In 1924 the station was connected to Požarevac, and further with eastern Serbia, while in 1928 it was connected to Obrenovac and Sarajevo. Soon after, direct connection was established with Dubrovnik and Zelenika (Herceg Novi).
World War II and reconstruction
The building was damaged during World War II. It was hit during the bombing of Belgrade, part of the German attack on Yugoslavia on 6 March 1941. Immediately after entering Belgrade, Germans constructed an improvised stationary building next to the damaged building, on the location where the Tito's Blue Train was exhibited in 1980. The station was further damaged during the heavy Easter Bombing, conducted by the Allies in 1944. The building was reconstructed after the war, being fully finished in 1953. Two side towers, one of the main architectural and visual marks of the station in the direction of the Karađorđeva Street, weren't rebuilt but were completely demolished instead.
The post-war reconstruction was headed by the Russian contractors. The clock, placed above the main entrance immediately after the opening in 1885, was also damaged. New mechanism was placed inside and the clock was returned to its original place, but the clock's decorative lace of wrought iron wasn't restored. The door at the main entrance were replaced, but the decoration from the same material as the clock's also hasn't been restored. The glass roof was completely destroyed during the war, but the Russian opted for a built roof instead for restoring the original, glass one. Above the clock, in the tympanum there was a coat of arms of the Kingdom of Serbia, held by sculptured, stone winged lions (gryphons. Above this composition, the Roman numerals MDCCCLXXXIV, marking the year of 1884, were written over the architrave. New Communist authorities took down the royal coat of arms immediately after taking over after World War II. The stone lions and the cartouche, the decorative round shield around them, were removed later and disappeared after a while. The late 2010s plans for the reconstruction include the restoration of the coat of arms, but none of the other destroyed or removed parts of the building.
The coat of arms composition on the tympanum (fronton) was 3.9 m (13 ft) long and 1.15 m (3 ft 9 in) tall. It was reconstructed in 2019. It is made of metal core covered with clay, which is used to make the plaster cast. This cast will be used for the new sculpture, which will be made of the mix of concrete and three types of crushed Aranđelovac stone.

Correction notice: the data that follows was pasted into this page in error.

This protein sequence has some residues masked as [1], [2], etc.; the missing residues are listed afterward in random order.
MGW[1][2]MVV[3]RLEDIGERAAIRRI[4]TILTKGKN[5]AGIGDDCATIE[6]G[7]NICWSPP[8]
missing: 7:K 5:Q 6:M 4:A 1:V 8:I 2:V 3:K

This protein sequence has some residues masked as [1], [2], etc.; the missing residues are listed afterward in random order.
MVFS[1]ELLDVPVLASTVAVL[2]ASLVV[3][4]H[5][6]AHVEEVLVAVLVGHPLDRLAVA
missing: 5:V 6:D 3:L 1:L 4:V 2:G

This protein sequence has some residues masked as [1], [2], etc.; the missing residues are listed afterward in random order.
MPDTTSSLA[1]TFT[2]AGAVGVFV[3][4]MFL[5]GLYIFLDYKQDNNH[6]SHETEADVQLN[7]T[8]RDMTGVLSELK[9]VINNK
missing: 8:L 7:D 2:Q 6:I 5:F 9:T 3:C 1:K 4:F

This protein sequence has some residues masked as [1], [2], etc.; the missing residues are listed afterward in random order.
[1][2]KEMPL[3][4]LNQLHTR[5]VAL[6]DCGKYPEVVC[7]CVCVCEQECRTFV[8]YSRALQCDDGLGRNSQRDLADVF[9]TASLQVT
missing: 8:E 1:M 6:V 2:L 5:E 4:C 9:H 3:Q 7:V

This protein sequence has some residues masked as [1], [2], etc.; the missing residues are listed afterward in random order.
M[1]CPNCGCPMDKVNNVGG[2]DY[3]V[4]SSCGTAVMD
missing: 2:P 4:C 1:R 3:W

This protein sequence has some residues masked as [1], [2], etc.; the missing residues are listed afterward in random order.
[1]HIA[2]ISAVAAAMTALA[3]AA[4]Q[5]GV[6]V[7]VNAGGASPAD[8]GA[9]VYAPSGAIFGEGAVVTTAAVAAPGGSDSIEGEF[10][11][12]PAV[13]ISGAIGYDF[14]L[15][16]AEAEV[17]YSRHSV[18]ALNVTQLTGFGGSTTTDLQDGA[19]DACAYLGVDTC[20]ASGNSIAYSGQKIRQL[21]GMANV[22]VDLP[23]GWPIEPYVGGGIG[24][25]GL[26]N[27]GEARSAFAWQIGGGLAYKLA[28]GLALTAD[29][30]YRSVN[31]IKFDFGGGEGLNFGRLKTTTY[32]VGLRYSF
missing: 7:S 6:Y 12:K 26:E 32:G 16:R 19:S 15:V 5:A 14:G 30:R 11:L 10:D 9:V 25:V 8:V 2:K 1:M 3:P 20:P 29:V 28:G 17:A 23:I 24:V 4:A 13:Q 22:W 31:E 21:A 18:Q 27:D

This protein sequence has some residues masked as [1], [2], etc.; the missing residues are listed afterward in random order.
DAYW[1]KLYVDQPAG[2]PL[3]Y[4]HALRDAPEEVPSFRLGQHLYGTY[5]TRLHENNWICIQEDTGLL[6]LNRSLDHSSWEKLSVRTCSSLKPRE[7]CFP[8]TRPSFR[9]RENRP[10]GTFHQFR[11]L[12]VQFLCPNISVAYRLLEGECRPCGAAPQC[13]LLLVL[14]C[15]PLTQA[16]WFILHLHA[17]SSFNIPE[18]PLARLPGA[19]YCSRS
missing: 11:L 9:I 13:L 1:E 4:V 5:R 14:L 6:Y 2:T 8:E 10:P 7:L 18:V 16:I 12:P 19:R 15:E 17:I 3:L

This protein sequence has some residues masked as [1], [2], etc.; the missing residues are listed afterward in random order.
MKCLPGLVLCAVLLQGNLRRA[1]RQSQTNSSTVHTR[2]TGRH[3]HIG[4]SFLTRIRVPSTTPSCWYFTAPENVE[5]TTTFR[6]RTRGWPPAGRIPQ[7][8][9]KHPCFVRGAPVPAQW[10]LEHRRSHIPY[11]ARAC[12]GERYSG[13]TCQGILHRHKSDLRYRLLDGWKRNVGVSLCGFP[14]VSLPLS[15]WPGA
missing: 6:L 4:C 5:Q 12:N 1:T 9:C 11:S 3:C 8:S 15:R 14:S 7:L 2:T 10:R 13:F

Post war development
In 1939, 23,298 trains departed from the station. In 1966, there were 60,119 trains with 6.4 million passengers. That same year, half of the international mail from Yugoslavia was shipped from the station. The "golden age" of the station were the 1970s and 1980s, when the peak of 150 trains per day was reached. Following Breakup of Yugoslavia in the early 1990s, abrupt demise of railway traffic in Serbia followed, consequences of which are felt also today. Meanwhile, construction of the new Belgrade railway junction was continued, and plans for dislocating main station to "Belgrade Center", colloquially called Prokop, became realistic.
A 1959 plan envisioned urban axis Belgrade Main Railway Station-SIV Building (New Belgrade) as the baseline for the future development of both old and new parts of Belgrade. The area between these two points, described as "two basal foundations", was to be spanned with nine urban blocks, spreading on both sides of the Sava. Railway station itself was to preserve its function, with additional overhaul which would make it look like the largest railways stations in Europe ("large lace made of glass and steel"). Savamala was to be populated with hotels, bus station, terminus for the airport transport, megamarkets, etc. However, disliked by the group of influential architects, in the future development the envisioned urban tissue was effectively "cut" in its Savamala section by the new projects, and almost nothing of the planned has done.
According to the city's general urban plan (GUP) in the 1960s, Cvetni Trg was envisioned as the location of the future central underground subway station of Belgrade, which would also replace the main railway station. The tunnels would conduct the traffic in the north to south direction. The railroad authorities opposed the project, so the plans were abandoned. In 1966, the Belgrade Bus Station was built, adjoining the station's complex on the north. Starting with 1967, the Yugoslav Railways pursued an electrification programme, initially focusing on railways in Bosnia and Herzegovina. On 31 May 1970, the Zagreb to Belgrade railway corridor was electrified, and it marked the first time when an electric railway (excluding trams and industrial railways) reached the Serbian soil.